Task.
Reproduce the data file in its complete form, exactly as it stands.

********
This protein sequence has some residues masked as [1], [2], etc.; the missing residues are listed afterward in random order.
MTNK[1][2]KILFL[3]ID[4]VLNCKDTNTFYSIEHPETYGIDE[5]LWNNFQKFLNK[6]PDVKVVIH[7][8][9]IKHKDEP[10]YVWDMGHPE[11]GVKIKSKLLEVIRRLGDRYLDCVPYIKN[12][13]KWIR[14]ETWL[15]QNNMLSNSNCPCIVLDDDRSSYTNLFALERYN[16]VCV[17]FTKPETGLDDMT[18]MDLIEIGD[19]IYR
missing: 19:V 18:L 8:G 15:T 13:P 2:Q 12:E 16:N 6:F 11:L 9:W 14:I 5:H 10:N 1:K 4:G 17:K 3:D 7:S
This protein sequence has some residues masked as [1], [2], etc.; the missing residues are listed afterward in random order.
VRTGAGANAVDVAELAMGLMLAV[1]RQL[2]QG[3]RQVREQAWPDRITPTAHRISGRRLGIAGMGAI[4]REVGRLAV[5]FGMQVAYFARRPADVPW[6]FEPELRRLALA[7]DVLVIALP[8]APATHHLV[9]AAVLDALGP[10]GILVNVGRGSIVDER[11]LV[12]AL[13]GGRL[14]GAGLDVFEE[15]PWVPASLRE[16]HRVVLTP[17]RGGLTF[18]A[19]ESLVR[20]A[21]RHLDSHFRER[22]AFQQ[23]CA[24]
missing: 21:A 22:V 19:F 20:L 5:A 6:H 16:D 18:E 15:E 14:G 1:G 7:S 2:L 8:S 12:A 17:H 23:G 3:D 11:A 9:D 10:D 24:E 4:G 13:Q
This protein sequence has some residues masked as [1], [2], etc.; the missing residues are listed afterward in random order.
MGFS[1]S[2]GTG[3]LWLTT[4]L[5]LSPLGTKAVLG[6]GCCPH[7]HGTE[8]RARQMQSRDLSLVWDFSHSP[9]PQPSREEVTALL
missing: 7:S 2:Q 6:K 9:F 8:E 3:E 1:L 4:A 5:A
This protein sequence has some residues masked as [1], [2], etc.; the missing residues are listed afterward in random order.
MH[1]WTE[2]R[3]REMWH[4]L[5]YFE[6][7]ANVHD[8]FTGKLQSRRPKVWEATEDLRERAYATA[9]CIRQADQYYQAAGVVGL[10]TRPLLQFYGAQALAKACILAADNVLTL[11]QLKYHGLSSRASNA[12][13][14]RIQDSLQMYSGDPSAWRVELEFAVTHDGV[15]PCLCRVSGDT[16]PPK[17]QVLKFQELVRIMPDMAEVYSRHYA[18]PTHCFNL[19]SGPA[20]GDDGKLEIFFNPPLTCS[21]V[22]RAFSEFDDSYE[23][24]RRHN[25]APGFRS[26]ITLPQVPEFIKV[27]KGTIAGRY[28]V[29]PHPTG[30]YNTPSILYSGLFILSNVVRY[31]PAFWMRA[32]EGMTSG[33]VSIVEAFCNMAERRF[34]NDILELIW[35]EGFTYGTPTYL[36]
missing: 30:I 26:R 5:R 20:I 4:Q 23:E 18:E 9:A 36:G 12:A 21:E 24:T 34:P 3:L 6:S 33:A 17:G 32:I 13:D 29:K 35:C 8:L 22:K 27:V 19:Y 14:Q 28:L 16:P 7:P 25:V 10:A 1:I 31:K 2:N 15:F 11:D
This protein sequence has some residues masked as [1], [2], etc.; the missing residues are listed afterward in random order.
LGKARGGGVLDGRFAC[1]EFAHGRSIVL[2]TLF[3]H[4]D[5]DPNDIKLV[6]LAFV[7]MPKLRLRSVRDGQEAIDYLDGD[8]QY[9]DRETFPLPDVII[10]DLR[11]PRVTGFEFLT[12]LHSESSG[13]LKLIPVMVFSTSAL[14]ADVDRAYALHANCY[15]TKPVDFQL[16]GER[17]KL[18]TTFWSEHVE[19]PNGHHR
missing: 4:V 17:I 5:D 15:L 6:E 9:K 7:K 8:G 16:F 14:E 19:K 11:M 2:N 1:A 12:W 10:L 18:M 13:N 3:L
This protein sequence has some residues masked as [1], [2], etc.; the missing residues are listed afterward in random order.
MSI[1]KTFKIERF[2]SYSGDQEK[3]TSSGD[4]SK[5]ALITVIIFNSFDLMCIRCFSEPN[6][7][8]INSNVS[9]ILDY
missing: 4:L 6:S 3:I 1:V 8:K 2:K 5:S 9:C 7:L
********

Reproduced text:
This protein sequence has some residues masked as [1], [2], etc.; the missing residues are listed afterward in random order.
MTNK[1][2]KILFL[3]ID[4]VLNCKDTNTFYSIEHPETYGIDE[5]LWNNFQKFLNK[6]PDVKVVIH[7][8][9]IKHKDEP[10]YVWDMGHPE[11]GVKIKSKLLEVIRRLGDRYLDCVPYIKN[12][13]KWIR[14]ETWL[15]QNNMLSNSNCPCIVLDDDRSSYTNLFALERYN[16]VCV[17]FTKPETGLDDMT[18]MDLIEIGD[19]IYR
missing: 19:V 18:L 8:G 15:T 13:P 2:Q 12:E 16:N 6:F 11:L 9:W 14:I 5:H 10:N 1:K 4:G 17:K 3:D 7:S
This protein sequence has some residues masked as [1], [2], etc.; the missing residues are listed afterward in random order.
VRTGAGANAVDVAELAMGLMLAV[1]RQL[2]QG[3]RQVREQAWPDRITPTAHRISGRRLGIAGMGAI[4]REVGRLAV[5]FGMQVAYFARRPADVPW[6]FEPELRRLALA[7]DVLVIALP[8]APATHHLV[9]AAVLDALGP[10]GILVNVGRGSIVDER[11]LV[12]AL[13]GGRL[14]GAGLDVFEE[15]PWVPASLRE[16]HRVVLTP[17]RGGLTF[18]A[19]ESLVR[20]A[21]RHLDSHFRER[22]AFQQ[23]CA[24]
missing: 21:A 22:V 19:F 20:L 5:A 6:H 16:D 18:E 15:E 14:G 1:G 7:S 2:L 8:S 12:A 17:H 23:G 3:D 11:A 9:D 10:D 24:E 4:G 13:Q
This protein sequence has some residues masked as [1], [2], etc.; the missing residues are listed afterward in random order.
MGFS[1]S[2]GTG[3]LWLTT[4]L[5]LSPLGTKAVLG[6]GCCPH[7]HGTE[8]RARQMQSRDLSLVWDFSHSP[9]PQPSREEVTALL
missing: 7:S 2:Q 6:K 9:F 8:E 3:E 1:L 4:A 5:A
This protein sequence has some residues masked as [1], [2], etc.; the missing residues are listed afterward in random order.
MH[1]WTE[2]R[3]REMWH[4]L[5]YFE[6][7]ANVHD[8]FTGKLQSRRPKVWEATEDLRERAYATA[9]CIRQADQYYQAAGVVGL[10]TRPLLQFYGAQALAKACILAADNVLTL[11]QLKYHGLSSRASNA[12][13][14]RIQDSLQMYSGDPSAWRVELEFAVTHDGV[15]PCLCRVSGDT[16]PPK[17]QVLKFQELVRIMPDMAEVYSRHYA[18]PTHCFNL[19]SGPA[20]GDDGKLEIFFNPPLTCS[21]V[22]RAFSEFDDSYE[23][24]RRHN[25]APGFRS[26]ITLPQVPEFIKV[27]KGTIAGRY[28]V[29]PHPTG[30]YNTPSILYSGLFILSNVVRY[31]PAFWMRA[32]EGMTSG[33]VSIVEAFCNMAERRF[34]NDILELIW[35]EGFTYGTPTYL[36]
missing: 30:I 26:R 5:R 20:I 4:Q 23:E 18:E 9:A 36:G 12:A 21:E 24:T 34:P 3:L 6:S 33:A 17:G 32:I 13:D 29:K 35:C 8:L 22:K 27:V 19:Y 14:Q 28:L 16:P 7:P 25:V 10:A 1:I 31:K 2:N 15:F 11:D
This protein sequence has some residues masked as [1], [2], etc.; the missing residues are listed afterward in random order.
LGKARGGGVLDGRFAC[1]EFAHGRSIVL[2]TLF[3]H[4]D[5]DPNDIKLV[6]LAFV[7]MPKLRLRSVRDGQEAIDYLDGD[8]QY[9]DRETFPLPDVII[10]DLR[11]PRVTGFEFLT[12]LHSESSG[13]LKLIPVMVFSTSAL[14]ADVDRAYALHANCY[15]TKPVDFQL[16]GER[17]KL[18]TTFWSEHVE[19]PNGHHR
missing: 4:V 17:I 5:D 15:L 6:E 9:K 7:K 8:G 16:F 14:E 19:K 11:M 2:N 1:A 12:W 10:L 18:M 13:N 3:L
This protein sequence has some residues masked as [1], [2], etc.; the missing residues are listed afterward in random order.
MSI[1]KTFKIERF[2]SYSGDQEK[3]TSSGD[4]SK[5]ALITVIIFNSFDLMCIRCFSEPN[6][7][8]INSNVS[9]ILDY
missing: 4:L 6:S 3:I 1:V 8:K 2:K 5:S 9:C 7:L